Taiwan elections: astrologer says incumbent President Ma Ying-jeou likely to win


Taiwan President and ruling Kuomintang (KMT) presidential candidate Ma Ying-jeou on his re-election campiagn tour in Hsinkang, in Taiwan's southern Chiayi county on Jan. 5, 2012.


Sam Yeh

Elections are coming up next week in Taiwan, and the race is tight.

What's going to happen?

Well, that's easy. Incumbent President Ma Ying-jeou will eke out a victory, but only if he's nice to his wife that day, at least according to a well-known Taiwan fortune teller.

Chan Wei-chung told Reuters Friday that Ma will have the edge but will need his wife's help to offset the forces acting against him.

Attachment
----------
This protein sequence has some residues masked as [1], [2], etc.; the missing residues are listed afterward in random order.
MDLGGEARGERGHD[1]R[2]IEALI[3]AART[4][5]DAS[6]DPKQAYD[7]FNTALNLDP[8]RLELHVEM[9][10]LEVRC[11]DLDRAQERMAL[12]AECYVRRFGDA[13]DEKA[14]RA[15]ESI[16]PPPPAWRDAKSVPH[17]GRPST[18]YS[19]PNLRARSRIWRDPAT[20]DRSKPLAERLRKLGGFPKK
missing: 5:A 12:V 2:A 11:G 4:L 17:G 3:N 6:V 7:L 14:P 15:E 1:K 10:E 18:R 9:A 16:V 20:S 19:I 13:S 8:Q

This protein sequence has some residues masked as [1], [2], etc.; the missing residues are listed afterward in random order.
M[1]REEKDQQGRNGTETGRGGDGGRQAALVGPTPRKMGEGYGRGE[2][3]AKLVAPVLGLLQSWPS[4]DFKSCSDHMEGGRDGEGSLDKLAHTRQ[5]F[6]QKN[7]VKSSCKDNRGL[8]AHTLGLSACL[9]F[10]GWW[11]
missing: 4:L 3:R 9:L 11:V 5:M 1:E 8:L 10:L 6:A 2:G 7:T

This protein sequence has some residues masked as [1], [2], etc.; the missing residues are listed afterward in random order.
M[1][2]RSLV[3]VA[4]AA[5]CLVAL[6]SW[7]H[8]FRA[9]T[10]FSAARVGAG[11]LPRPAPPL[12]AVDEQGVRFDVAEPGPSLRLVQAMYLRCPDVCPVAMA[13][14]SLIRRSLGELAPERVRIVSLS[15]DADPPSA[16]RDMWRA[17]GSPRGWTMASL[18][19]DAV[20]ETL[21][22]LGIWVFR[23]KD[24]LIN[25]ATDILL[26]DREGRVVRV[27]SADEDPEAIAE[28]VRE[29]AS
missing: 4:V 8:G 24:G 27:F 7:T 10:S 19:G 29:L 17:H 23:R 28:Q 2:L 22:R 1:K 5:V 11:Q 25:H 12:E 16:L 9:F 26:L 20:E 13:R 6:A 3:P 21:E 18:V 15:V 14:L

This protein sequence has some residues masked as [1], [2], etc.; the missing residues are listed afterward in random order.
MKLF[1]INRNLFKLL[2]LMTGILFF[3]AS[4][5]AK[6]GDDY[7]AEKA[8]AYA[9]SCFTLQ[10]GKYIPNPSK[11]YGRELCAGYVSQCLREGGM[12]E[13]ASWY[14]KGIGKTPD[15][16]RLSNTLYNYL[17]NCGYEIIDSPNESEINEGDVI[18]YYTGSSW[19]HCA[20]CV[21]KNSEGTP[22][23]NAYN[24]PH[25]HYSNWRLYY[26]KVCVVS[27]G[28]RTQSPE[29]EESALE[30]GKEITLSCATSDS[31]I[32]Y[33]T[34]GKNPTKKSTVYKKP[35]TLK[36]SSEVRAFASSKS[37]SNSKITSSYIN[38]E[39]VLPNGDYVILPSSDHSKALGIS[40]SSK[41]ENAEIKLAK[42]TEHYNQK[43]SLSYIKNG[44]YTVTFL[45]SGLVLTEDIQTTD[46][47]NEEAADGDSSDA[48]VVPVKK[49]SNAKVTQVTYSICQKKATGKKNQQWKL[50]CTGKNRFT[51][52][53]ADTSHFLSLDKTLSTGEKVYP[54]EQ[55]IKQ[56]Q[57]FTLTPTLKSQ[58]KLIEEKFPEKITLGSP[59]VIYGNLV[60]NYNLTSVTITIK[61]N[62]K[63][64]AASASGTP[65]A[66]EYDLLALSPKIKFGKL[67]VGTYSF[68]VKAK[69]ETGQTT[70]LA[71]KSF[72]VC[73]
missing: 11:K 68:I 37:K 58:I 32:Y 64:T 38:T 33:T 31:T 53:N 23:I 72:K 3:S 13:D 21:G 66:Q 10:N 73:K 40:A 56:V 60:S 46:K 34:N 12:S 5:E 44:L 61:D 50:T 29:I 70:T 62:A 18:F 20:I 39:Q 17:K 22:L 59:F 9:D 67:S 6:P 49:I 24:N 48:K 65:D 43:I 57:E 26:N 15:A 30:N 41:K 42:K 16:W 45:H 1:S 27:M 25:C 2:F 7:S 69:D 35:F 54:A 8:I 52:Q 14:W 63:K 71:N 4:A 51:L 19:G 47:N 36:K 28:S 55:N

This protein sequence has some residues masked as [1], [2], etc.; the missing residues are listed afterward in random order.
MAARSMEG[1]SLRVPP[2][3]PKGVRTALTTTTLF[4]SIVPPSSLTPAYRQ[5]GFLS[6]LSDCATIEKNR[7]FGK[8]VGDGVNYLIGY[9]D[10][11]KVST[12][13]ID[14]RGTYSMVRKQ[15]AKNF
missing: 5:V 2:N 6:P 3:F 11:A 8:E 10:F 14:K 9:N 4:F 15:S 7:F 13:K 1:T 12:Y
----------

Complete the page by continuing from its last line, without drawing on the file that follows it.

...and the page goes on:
Chan, 48, is reportedly a mix of the old and new. He begins an astrological reading in the traditional way, by analyzing the characters in the person's name. But he does so in through a less traditional medium: his iPad.

"The marriage palace in his natal chart shows that his wife brings a lucky star," Chan told Reuters. "So he really needs to seek his wife's help."

In addition to not getting his wife's help for whatever reason, Ma also has to worry about the impact of a 4 percent unemployment rate and a growing wealth gap.

But it helps that most polls put Ma ahead of his main oppostion, Tsai Ing-wen, the Democratic Progressive Party's (DPP) candidate, who also happens to be the first woman up for the job.

The two cut a similar profile, according to The Australian. Both are politically centrist and from well-off Mainland families. They're both relatively wealthy and educated in the West.

But Tsai, according to the psychic, has more elements in the Chinese characters of her name that represent grass than Ma does.

And that's important because it's the year of the rabbit. And rabbits eat grass.